Muldoon received her first paint voucher in September and finished painting in November, she said.
Despite a rough start, Muldoon said the Bellaire Puritas Development Corporation and the Sherwin-Williams store in Brooklyn made the remaining process go smoothly. Muldoon, out of work since the pandemic, said she appreciated a program that gave her about $600 of paint.
“It started out very slow; I wasn’t happy with it in the beginning,” she said. “But once I started, I was really grateful for every last bit of it.”
For other residents who experienced a delay in receiving vouchers, the timeframe to paint was even shorter.
Marileidy Fermin applied in February of last year. She received her supply voucher in June or July and prepared her West Boulevard home for painting. Fermin then began a months-long process of calling the City — as the application instructs — in order to get the paint voucher. Fermin, a supervisor at Help Me Grow, a support network for expecting and new moms, called every week or so but didn’t reach anyone until Nov. 2, two days after the program’s deadline.
Though she doesn’t remember the name of the person she spoke with that day, details of the call have stuck with her.
Initially, she was told that the program had ended. After Fermin explained how she had tried to speak to someone, the City offered a deal, she said: if Fermin could paint her home in two days, she would get the paint voucher and not have to pay back money in the amount of the vouchers she redeemed. If that didn’t work, she could wait until spring to paint.
Not wanting to pay back the money, risk the program’s end or deal with the arrival of new City personnel unfamiliar with her situation, Fermin paid three people to help paint, a job that took five to seven cold and rainy days in early November.
“That was the biggest challenge ever,” Fermin said, adding that she wasn’t aware of the deadline or penalty until the Nov. 2 call. “I had to … pay somebody to come and paint as soon as we can.”
Ultimately, things worked out, she said, with the program saving her money on a new coat of sky-blue paint for her home.
Labor is a key challenge
Council Member Anthony Hairston, whose Ward 10 had the highest number of program applicants — 138 — said that while the program has helped many residents beautify their homes, securing the labor remains a challenge.
“I think that there are some legitimate needs that exist that we should look at,” Hairston said.
House painting in Cleveland can be difficult, especially for people without experience, said Kris Harsh, the newly elected council member for Ward 13 and former Housing Director at Metro West CDC. Harsh spent several years working with a crew painting houses and said it’s not hard to spot a Cleveland home with a new coat of paint that stops at the eaves. That’s because most people can only get 40-foot ladders.
“Getting a 60-foot ladder isn’t easy,” he said, noting that they are difficult to set up and maneuver, especially on windy days.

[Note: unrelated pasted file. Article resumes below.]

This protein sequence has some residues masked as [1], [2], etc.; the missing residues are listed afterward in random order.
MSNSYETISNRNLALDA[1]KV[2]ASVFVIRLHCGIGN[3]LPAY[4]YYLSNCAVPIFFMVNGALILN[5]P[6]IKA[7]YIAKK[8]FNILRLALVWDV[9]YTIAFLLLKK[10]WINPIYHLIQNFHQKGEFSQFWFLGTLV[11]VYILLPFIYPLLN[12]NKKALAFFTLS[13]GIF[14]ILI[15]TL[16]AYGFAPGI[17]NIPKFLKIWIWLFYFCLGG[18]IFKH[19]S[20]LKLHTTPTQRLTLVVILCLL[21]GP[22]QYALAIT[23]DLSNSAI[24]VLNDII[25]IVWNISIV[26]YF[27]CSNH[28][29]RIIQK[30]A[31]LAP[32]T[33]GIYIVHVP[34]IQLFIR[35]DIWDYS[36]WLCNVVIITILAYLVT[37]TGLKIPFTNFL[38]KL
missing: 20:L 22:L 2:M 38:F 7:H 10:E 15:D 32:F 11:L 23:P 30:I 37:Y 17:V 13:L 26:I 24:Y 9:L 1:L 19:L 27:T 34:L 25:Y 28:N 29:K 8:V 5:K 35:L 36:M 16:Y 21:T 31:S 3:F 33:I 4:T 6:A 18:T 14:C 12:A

Harsh wonders if it would be beneficial to slow down the program and, instead of enrolling new residents each year, build relationships to help overcome challenges to completing the work.
“Programs like this — you have to get a whole lot of things lined up to get it to work perfectly,” he said.
Lynn Rodemann, housing outreach specialist at Slavic Village Development, said that the cost of labor was a barrier for residents, and that the lack of broadband access prevented some from taking the required lead-safe training. In some cases, her Community Development Corporation used money from one of its programs to help seniors and residents with disabilities to pay for painting. “But our funds are limited,” she said
Quotes for painters ranged widely, from $3,000 up to $8,000, residents told Cleveland Documenters. Some also were concerned that contractors would not safely discard lead-based paint. Jackson told the City Council last March that the City had learned of at least five contractors who did not follow proper rules for scraping or paint-chip disposal.
Council President Blaine Griffin said the clock is ticking on the program. He doesn’t want to scrap it because programs often need three to five years to become functional, and the pandemic and staffing turnover and shortages likely hampered success. Griffin, however, said he would be hesitant about the City paying for labor without an honest assessment of costs and with concern about residents being able to choose their own contractors. Still, he is open to ideas for improvement.
“We will definitely listen to the public to figure out how we can do better,” Griffin said.
Fermin and other residents would like to see a program that offers free or low-cost labor based on income for applicants who need assistance with painting.
“You might have the paint, but then if you don’t have anybody or if you don’t have the money to pay the labor, that’s not going to work,” she said.
Editor’s Note: This story was reported by Cleveland Documenters in partnership with The Cleveland Observer. Reporter Rachel Dissell contributed to this story.